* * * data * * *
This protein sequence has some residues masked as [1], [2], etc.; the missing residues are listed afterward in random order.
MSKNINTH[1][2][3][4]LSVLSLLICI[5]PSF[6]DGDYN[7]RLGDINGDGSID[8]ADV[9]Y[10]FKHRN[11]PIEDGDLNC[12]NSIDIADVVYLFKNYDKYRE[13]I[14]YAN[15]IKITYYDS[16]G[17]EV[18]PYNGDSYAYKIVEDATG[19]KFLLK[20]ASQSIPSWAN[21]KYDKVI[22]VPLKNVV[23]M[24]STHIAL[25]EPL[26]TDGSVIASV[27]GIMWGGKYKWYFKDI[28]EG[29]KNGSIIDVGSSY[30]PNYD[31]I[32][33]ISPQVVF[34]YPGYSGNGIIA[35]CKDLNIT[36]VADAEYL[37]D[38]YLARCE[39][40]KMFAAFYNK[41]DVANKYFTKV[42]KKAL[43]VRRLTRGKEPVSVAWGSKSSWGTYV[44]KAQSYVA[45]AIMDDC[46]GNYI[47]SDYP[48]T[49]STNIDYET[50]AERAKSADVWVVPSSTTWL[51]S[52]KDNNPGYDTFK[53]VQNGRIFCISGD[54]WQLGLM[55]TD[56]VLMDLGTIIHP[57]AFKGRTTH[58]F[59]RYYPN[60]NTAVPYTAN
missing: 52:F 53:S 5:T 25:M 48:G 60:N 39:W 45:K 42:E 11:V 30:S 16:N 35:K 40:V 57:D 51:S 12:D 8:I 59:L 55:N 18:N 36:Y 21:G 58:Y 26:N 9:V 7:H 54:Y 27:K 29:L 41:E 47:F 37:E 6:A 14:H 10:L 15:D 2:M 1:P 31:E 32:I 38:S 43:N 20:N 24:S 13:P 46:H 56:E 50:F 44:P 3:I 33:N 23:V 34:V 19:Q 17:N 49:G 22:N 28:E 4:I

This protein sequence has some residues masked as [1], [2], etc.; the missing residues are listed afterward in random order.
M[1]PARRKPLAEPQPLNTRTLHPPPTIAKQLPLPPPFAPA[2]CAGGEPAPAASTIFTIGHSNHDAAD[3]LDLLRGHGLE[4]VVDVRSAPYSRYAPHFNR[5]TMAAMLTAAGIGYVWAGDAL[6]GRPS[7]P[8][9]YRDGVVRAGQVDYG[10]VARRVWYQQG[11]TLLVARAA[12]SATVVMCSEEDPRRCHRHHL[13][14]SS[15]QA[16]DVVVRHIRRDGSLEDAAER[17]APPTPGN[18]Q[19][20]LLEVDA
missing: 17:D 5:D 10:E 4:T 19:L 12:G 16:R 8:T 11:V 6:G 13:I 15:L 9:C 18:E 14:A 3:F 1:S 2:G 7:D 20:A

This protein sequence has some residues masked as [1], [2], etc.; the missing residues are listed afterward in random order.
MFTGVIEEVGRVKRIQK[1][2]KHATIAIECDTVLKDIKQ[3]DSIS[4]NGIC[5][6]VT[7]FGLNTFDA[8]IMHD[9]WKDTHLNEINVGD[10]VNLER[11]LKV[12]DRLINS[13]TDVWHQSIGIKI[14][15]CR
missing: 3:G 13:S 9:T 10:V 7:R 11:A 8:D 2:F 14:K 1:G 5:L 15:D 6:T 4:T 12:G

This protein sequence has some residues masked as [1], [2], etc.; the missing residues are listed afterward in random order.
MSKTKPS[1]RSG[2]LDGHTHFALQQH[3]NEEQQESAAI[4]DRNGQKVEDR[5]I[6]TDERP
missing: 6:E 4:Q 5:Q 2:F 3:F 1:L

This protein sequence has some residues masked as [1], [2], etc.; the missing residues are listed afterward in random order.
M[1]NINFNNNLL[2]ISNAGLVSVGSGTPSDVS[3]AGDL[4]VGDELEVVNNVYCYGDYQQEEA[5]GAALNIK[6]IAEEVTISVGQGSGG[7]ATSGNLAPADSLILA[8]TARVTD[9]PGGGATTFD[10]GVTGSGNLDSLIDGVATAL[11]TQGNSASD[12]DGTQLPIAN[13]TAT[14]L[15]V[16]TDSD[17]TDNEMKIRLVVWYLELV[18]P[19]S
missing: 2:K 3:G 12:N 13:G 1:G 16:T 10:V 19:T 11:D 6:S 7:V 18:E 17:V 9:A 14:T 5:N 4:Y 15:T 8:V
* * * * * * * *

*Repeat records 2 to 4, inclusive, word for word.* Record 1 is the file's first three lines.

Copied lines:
This protein sequence has some residues masked as [1], [2], etc.; the missing residues are listed afterward in random order.
M[1]PARRKPLAEPQPLNTRTLHPPPTIAKQLPLPPPFAPA[2]CAGGEPAPAASTIFTIGHSNHDAAD[3]LDLLRGHGLE[4]VVDVRSAPYSRYAPHFNR[5]TMAAMLTAAGIGYVWAGDAL[6]GRPS[7]P[8][9]YRDGVVRAGQVDYG[10]VARRVWYQQG[11]TLLVARAA[12]SATVVMCSEEDPRRCHRHHL[13][14]SS[15]QA[16]DVVVRHIRRDGSLEDAAER[17]APPTPGN[18]Q[19][20]LLEVDA
missing: 17:D 5:D 10:E 4:T 19:L 12:G 16:R 8:T 11:V 6:G 13:I 15:L 9:C 18:E 14:A 3:F 1:S 2:G 7:D 20:A

This protein sequence has some residues masked as [1], [2], etc.; the missing residues are listed afterward in random order.
MFTGVIEEVGRVKRIQK[1][2]KHATIAIECDTVLKDIKQ[3]DSIS[4]NGIC[5][6]VT[7]FGLNTFDA[8]IMHD[9]WKDTHLNEINVGD[10]VNLER[11]LKV[12]DRLINS[13]TDVWHQSIGIKI[14][15]CR
missing: 3:G 13:S 9:T 10:V 7:R 11:A 8:D 2:F 14:K 1:G 5:L 15:D 6:T 4:T 12:G

This protein sequence has some residues masked as [1], [2], etc.; the missing residues are listed afterward in random order.
MSKTKPS[1]RSG[2]LDGHTHFALQQH[3]NEEQQESAAI[4]DRNGQKVEDR[5]I[6]TDERP
missing: 6:E 4:Q 5:Q 2:F 3:F 1:L